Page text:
Research: Women Who Leave Workforce Incur Up to 7 Percent Pay Penalty Upon Return
PayScale, Inc., a leading provider of precise, on-demand compensation data and software, released The State of the Gender Pay Gap report Thursday, which reveals new insights about both pay and career opportunity disparity between men and women. The report shows that when employees leave the workforce for one year or more, their pay upon returning to work is 7 percent less than an employee who is currently employed when seeking the same job. Since women leave the workforce more often than men, according to this new report, and their breaks tend to last longer, they are disproportionately penalized with lower pay due to career interruptions. The new report also shows that as employees progress through their careers, men are far more likely to find themselves in executive positions with bigger paychecks than their female counterparts.
“The current business climate has created a new focus, and even spurred new laws, aimed at achieving equal pay. However, it’s not enough to pay men and women the same amount for the same work if companies really want to address the gender pay gap,” says Lydia Frank, Vice President at PayScale. “Employers should go a step further and determine if women have the same opportunities as man for advancement at the organization. A disparity in representation of men and women on executive teams and boards has a huge impact on the overall pay gap.. We’ll never close the pay gap if we don’t get serious about solving the opportunity gap. This also means evolving policies and work culture to balance the burden between the genders of caring for children and other family members to alleviate the current career and pay impact for women.
The new PayScale research shows that men move into more senior positions at significantly higher rates, underscoring the opportunity gap problem. By mid-career, men are 70 percent more likely to be in executive positions than women and by late career, men are 142 percent more likely to be in vice president or C-suite roles which are typically the most highly compensated positions at a company.
Here are some additional findings from The State of the Gender Pay Gap report:
Gender Pay Gap Still Persists—Overall, women earn 77.9 cents for every dollar earned by men across the entire labor market, defined as the ‘uncontrolled pay gap’ by PayScale. However, when compensable factors such as experience, industry and job level are taken into account, women earn 97.8 cents for every dollar earned by their male peers for doing the same work (i.e. the ‘controlled’ pay gap).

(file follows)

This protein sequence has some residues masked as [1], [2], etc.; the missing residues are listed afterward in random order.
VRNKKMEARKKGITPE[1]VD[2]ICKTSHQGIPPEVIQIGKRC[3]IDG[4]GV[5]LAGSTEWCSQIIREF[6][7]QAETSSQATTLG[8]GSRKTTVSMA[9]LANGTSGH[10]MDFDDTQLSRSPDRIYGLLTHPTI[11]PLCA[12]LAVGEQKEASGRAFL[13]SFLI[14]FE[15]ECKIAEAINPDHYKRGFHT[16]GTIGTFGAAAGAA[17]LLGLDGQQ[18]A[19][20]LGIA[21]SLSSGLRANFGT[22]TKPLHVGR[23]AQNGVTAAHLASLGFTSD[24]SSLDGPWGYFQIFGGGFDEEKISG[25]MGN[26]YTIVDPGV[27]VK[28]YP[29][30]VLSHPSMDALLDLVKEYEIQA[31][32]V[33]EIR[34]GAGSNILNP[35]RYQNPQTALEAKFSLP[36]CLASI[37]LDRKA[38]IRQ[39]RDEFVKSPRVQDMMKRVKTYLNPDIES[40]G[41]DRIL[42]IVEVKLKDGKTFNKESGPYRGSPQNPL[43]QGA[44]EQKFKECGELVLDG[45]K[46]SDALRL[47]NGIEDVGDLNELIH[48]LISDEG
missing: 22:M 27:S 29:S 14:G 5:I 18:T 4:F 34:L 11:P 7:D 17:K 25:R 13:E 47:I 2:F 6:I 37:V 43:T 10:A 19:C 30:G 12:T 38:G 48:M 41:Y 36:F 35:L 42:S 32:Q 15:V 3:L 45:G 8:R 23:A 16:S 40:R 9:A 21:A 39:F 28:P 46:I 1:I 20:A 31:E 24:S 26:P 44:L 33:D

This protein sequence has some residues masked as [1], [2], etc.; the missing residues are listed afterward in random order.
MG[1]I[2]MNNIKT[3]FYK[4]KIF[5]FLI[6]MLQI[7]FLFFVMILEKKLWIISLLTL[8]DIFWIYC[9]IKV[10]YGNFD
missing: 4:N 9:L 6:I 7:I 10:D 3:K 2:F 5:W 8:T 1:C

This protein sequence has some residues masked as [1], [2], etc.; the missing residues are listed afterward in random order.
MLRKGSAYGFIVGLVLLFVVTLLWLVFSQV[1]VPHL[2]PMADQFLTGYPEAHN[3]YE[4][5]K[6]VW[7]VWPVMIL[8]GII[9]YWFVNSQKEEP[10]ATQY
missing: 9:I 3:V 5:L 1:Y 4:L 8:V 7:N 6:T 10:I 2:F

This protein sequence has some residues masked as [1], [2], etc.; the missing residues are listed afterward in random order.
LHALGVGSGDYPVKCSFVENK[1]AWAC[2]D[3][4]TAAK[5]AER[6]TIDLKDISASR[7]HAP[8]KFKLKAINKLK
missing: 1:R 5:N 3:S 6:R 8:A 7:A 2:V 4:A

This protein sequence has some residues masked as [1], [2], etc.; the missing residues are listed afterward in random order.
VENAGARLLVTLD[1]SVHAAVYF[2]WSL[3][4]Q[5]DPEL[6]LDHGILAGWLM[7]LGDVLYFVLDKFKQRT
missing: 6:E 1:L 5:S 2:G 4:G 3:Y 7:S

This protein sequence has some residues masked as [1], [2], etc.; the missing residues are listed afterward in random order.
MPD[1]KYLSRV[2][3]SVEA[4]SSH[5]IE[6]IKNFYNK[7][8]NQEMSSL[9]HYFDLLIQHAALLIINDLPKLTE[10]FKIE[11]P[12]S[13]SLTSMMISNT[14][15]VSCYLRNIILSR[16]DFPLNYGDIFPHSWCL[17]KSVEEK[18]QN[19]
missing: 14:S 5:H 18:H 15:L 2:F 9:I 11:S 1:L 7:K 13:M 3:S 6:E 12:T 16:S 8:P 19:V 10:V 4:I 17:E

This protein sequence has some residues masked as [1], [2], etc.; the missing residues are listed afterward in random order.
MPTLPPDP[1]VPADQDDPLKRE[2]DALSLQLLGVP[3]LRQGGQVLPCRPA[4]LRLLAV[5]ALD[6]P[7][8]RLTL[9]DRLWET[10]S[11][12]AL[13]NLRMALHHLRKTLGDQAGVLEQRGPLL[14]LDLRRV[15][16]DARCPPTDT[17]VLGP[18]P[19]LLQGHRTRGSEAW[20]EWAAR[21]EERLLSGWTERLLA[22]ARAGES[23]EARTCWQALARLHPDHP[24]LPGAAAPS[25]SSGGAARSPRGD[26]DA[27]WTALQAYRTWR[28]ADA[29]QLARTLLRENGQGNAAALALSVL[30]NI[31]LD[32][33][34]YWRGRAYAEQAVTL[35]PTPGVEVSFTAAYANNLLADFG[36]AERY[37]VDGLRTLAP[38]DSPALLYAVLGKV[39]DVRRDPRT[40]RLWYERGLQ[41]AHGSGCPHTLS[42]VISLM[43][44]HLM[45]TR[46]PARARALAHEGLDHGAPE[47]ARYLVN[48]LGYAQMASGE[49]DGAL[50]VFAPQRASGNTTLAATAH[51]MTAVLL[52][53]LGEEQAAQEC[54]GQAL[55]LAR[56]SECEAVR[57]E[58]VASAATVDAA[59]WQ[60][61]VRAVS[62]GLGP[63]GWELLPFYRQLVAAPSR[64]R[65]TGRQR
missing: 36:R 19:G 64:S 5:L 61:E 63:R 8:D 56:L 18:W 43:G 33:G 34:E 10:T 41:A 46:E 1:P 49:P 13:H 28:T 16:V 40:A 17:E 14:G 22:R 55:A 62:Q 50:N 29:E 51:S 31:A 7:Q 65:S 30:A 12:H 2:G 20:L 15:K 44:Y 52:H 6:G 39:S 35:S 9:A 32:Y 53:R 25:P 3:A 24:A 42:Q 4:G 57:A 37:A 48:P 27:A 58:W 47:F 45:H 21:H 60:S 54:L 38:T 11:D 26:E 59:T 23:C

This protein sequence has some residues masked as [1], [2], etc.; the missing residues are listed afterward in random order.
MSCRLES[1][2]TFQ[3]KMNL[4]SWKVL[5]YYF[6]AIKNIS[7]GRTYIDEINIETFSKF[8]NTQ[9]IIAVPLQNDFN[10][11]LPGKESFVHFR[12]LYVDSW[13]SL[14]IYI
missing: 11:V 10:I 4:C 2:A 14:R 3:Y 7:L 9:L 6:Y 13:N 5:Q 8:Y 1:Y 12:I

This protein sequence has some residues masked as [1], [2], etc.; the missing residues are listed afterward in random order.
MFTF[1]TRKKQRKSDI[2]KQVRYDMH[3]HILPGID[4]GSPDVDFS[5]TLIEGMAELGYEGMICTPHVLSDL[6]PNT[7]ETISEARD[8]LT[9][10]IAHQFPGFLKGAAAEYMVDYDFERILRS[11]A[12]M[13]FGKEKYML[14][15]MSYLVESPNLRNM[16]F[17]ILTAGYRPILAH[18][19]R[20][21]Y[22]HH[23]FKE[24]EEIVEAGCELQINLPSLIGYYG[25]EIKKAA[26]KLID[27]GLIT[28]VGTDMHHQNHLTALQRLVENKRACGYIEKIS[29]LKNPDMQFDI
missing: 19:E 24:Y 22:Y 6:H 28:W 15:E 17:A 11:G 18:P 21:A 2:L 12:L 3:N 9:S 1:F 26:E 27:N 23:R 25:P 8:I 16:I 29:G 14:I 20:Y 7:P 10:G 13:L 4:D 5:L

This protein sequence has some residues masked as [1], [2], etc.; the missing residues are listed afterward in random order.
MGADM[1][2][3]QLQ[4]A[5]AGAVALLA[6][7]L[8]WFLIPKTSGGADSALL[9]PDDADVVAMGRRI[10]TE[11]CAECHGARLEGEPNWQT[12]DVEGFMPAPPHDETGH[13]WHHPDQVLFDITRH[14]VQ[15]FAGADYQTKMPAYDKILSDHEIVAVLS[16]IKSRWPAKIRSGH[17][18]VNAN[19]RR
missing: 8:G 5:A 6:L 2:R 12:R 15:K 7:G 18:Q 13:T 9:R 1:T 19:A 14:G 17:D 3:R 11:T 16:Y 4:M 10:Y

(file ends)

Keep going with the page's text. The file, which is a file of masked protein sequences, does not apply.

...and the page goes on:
The Pay Gap Increases as Women Progress in Their Careers—The typical 20 to 29 year-old woman earns 81.8 cents on the dollar compared to her male counterparts. The gap widens to 76.7 cents for women aged 30-44 and 69.1 cents for those 45 and older.
Women’s Careers are Prone to Stagnate—Men and women enter the job market at similar, junior levels. However, women over age 30 are more likely than men to remain in those individual contributor positions. In the age group over 45 years, 59 percent of women are in still individual contributor positions versus 43 percent of men.
Career Disruptions Impact Earning Potential—Periods of unemployment have a negative impact on pay and the penalty increases as a person takes more time away from work. People who return to work after a period of unemployment make 4 percent less than someone who has not recently had a career disruption. Meanwhile, someone who has not worked in over a year experiences a 7.3 percent penalty in pay.
Women Leave the Workforce at Higher Rates Than Men—Women are five times more likely than men to take breaks from working for child rearing, and since their breaks are more likely to last more than a year, they are particularly hurt by the unemployment penalty which is reflected in the gender pay gap.
The Pay Gap Varies Widely by State—The three states with the greatest controlled pay gap between men and women are Louisiana (7.4 percent), Alabama (7.1 percent) and West Virginia (6.5 percent). Meanwhile, women are actually paid slightly more than men for doing the same work in four states: Rhode Island (0.2 percent), District of Columbia (0.5 percent), Vermont (0.6 percent) and Connecticut (1.6 percent).
The Pay Gap Also Varies across Industries—The oil and gas industry has the largest controlled pay gap at 7.4 percent, followed by transportation and warehousing at 4.9 percent. In contrast, the technology and education industries have the lowest controlled pay gap at 0.8 percent and 0.6 percent, respectively.
To further the discussion about the gender pay and opportunity gaps, PayScale will host an event on Equal Pay Day, April 10, 2018 at the PayScale headquarters in Seattle, Washington. The event, called Equal Power Day, will focus on ways to close the opportunity gap—as well as the pay gap—that persists between men and women, including a session for gender pay allies. To view all the data and explore the entire The State of the Gender Pay Gap report, please visit: https://www.payscale.com/data-packages/gender-pay-gap